b/w You’re Bad News
The Headliners were a white band from Florida, who’d previously recorded under the names “the Tornadoes” and “the Flying Tornadoes”. They were an eclectic bunch, their live gigs showcasing rock ‘n’ roll, folk, R&B, pop, country, show tunes and blues, depending on the occasion and their mood; this versatility got them their Motown deal, after an impressed Berry Gordy saw them play a set and excitedly signed them up on the spot.
When I found out they were a self-contained band, though, rather than a vocal group – according to The Complete Motown Singles: Volume 5 (not Volume 4 which actually contains this record), the lineup included future C&W Hall of Fame drummer Larrie Londin, as well as their own bassist, pianist, saxophonist and guitarist – well, that was rather strange. Listening to Tonight’s The Night, which is dominated by a demented tambourine and a rippling Hammond organ part, and then noting that Motown house band leader and keyboardist Earl Van Dyke copped a writing credit on this, I’d assumed the Headliners were just the singers here, but no, apparently not. Maybe Motown just replaced them with their own musicians, as was standard practice at Hitsville when some (or all) of the members of an outside band weren’t getting it done in the studio.
Anyway. This is kind of a mix between Van Dyke’s own recent 45 Soul Stomp and Marvin Gaye’s Baby Don’t You Do It, two helpings of bruising, repetitive, straight-up dance music. Which only goes to show how difficult it is to get this apparently simple stuff right – compared to those two singles, this one’s a disappointment.
There are a few excellent and surprising moments here; the falsetto call and response backing vocals call Frankie Valli to mind (in a good way), and there’s an unexpected instrumental break just after a minute in, where the guitarist goes briefly nuts (lead singer Bobby Lewis was the group’s axe man but I don’t know if it’s him doing that part) before the organ muscles him out of the way for a few measures of Van Dyke Hammond goodness. Those bits are great.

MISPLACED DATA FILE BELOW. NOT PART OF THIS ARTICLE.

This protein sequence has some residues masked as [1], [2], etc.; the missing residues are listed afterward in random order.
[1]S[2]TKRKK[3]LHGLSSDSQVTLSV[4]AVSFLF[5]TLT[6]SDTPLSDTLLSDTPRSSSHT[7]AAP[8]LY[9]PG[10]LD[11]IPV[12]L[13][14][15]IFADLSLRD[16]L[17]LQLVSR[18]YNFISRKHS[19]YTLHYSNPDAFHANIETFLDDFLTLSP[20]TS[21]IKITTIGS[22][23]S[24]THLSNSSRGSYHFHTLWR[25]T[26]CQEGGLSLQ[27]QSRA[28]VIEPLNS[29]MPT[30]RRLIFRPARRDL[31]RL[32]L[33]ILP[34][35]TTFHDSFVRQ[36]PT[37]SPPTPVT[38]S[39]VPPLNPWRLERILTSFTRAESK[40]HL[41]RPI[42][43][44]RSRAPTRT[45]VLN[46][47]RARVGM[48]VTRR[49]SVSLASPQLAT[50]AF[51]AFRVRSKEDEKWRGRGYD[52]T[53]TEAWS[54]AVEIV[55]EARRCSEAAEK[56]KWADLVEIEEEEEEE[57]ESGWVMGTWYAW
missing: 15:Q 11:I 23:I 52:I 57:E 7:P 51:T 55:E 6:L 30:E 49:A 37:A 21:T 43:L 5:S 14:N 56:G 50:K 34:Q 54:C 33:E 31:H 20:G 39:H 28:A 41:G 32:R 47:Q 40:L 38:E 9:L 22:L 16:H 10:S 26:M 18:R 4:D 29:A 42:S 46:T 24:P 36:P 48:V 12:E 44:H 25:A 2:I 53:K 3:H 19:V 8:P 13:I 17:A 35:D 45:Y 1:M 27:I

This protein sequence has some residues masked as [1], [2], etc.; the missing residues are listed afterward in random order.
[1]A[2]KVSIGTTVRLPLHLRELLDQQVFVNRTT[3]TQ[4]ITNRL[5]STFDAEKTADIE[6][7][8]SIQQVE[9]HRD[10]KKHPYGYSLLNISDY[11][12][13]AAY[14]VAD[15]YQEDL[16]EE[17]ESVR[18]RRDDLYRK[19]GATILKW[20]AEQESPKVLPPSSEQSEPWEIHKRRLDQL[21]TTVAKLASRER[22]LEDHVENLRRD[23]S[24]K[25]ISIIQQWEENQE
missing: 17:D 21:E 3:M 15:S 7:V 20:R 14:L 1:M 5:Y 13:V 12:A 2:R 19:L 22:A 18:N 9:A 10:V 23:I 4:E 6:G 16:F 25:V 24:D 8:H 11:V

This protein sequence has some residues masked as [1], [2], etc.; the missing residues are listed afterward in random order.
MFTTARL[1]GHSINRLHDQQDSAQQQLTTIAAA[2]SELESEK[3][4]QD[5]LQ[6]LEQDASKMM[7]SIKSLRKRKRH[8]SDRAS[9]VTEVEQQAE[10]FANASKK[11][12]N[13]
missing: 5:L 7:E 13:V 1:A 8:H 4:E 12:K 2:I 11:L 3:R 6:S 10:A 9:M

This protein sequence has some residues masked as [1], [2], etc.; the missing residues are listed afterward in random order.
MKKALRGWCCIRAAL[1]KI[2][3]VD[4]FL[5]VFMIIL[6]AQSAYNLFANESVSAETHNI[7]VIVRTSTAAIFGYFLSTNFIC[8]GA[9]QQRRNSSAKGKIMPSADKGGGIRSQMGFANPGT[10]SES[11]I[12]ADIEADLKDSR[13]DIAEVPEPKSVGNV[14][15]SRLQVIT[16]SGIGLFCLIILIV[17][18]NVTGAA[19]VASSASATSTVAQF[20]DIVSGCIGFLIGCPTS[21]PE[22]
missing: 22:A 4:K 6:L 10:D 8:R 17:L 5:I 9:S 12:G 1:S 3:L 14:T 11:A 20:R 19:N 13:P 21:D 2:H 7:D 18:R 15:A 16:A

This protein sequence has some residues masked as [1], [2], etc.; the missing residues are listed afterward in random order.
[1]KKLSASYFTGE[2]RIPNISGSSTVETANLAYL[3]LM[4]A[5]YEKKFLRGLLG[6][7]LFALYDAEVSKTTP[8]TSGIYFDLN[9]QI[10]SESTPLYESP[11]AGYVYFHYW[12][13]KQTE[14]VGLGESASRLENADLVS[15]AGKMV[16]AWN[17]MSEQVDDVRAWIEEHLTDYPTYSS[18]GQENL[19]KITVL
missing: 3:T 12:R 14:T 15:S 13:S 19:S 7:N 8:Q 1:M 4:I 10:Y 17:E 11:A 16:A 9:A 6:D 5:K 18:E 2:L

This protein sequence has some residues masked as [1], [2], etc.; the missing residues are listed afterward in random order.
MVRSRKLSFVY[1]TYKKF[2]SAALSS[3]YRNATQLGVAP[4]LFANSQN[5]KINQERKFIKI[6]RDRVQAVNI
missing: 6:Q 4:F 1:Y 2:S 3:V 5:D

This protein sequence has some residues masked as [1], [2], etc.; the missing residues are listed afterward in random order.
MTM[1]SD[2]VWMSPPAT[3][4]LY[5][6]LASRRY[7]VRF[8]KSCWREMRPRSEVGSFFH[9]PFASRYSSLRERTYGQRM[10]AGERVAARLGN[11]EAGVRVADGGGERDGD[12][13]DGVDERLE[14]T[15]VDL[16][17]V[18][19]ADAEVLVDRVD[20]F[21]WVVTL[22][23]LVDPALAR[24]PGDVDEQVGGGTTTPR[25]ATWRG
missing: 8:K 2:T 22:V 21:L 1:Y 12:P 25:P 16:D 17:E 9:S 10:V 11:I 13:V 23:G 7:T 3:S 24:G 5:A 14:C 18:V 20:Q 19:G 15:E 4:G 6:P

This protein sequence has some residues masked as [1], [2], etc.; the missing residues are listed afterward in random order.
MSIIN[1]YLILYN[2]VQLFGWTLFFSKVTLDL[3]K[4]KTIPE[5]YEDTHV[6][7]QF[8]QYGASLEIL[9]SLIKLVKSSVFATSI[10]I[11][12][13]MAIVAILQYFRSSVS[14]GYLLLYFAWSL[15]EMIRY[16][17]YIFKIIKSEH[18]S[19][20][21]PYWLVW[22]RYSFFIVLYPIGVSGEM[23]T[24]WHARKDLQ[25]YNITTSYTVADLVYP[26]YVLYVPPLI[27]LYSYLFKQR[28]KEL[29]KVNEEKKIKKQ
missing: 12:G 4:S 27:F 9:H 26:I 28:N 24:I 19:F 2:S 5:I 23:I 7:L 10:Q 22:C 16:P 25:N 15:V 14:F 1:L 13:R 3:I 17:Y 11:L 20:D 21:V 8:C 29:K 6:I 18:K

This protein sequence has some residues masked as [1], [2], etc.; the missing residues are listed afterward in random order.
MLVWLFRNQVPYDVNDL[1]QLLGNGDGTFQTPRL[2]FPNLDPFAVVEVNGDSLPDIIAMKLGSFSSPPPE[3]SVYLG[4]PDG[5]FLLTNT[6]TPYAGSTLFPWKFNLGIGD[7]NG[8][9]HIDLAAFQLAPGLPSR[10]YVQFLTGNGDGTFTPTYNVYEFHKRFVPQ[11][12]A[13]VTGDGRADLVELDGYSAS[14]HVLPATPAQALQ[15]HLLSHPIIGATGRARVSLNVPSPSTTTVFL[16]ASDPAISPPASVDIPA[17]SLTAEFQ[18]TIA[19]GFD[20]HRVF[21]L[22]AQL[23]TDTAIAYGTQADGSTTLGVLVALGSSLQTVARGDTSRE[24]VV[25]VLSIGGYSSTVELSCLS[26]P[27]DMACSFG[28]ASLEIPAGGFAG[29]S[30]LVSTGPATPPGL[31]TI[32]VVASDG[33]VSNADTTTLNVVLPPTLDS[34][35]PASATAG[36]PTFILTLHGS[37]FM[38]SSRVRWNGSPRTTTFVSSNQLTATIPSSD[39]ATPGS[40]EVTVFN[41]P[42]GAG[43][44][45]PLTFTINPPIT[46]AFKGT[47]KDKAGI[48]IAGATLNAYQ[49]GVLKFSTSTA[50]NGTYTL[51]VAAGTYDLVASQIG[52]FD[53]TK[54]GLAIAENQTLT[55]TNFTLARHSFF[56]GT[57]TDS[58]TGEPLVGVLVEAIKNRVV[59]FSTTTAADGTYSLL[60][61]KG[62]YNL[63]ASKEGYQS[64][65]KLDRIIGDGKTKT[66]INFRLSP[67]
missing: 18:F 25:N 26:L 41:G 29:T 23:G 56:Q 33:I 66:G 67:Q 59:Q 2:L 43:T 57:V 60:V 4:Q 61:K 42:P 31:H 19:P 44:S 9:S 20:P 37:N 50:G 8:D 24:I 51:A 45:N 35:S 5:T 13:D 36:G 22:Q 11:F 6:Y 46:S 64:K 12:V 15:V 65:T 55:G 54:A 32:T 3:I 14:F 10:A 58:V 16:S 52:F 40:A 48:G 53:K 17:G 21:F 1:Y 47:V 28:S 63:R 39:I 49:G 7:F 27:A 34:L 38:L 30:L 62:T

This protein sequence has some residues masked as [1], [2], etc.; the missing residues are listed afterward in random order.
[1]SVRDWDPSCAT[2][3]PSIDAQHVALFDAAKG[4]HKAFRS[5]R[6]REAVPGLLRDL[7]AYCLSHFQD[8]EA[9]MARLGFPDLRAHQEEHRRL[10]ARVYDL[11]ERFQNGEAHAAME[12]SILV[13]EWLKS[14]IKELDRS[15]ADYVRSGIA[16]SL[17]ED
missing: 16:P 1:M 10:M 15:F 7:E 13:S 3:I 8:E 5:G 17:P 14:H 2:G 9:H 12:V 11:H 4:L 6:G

Otherwise, though, this is a tedious exercise. The Headliners’ harmonies aren’t anything to write home about, the vocals are muddy and indistinct, and everyone sounds bored, a lack of enthusiasm that can’t help but cross over to the listener too. Whoever the musicians are on this thing, the singers let them down.
Plus, there’s not really much song going on here, and while you could technically say the same for those aforementioned Van Dyke and Gaye sides, at least those were thrilling. Here, apart from the instrumental break, this feels like more of a plodding slog, and each new verse saps a bit more joy from your heart as it strikes up – oh, there’s more? You weren’t done?
Not completely terrible, it has its redeeming features, but if I find I’m impatiently waiting for a record to finish, then it’s not done it for me, I’m afraid.
MOTOWN JUNKIES VERDICT
(I’ve had MY say, now it’s your turn. Agree? Disagree? Leave a comment, or click the thumbs at the bottom there. Dissent is encouraged!)
You’re reading Motown Junkies, an attempt to review every Motown A- and B-side ever released. Click on the “previous” and “next” buttons below to go back and forth through the catalogue, or visit the Master Index for a full list of reviews so far.
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“The Further You Look, The Less You See”
“You’re Bad News”
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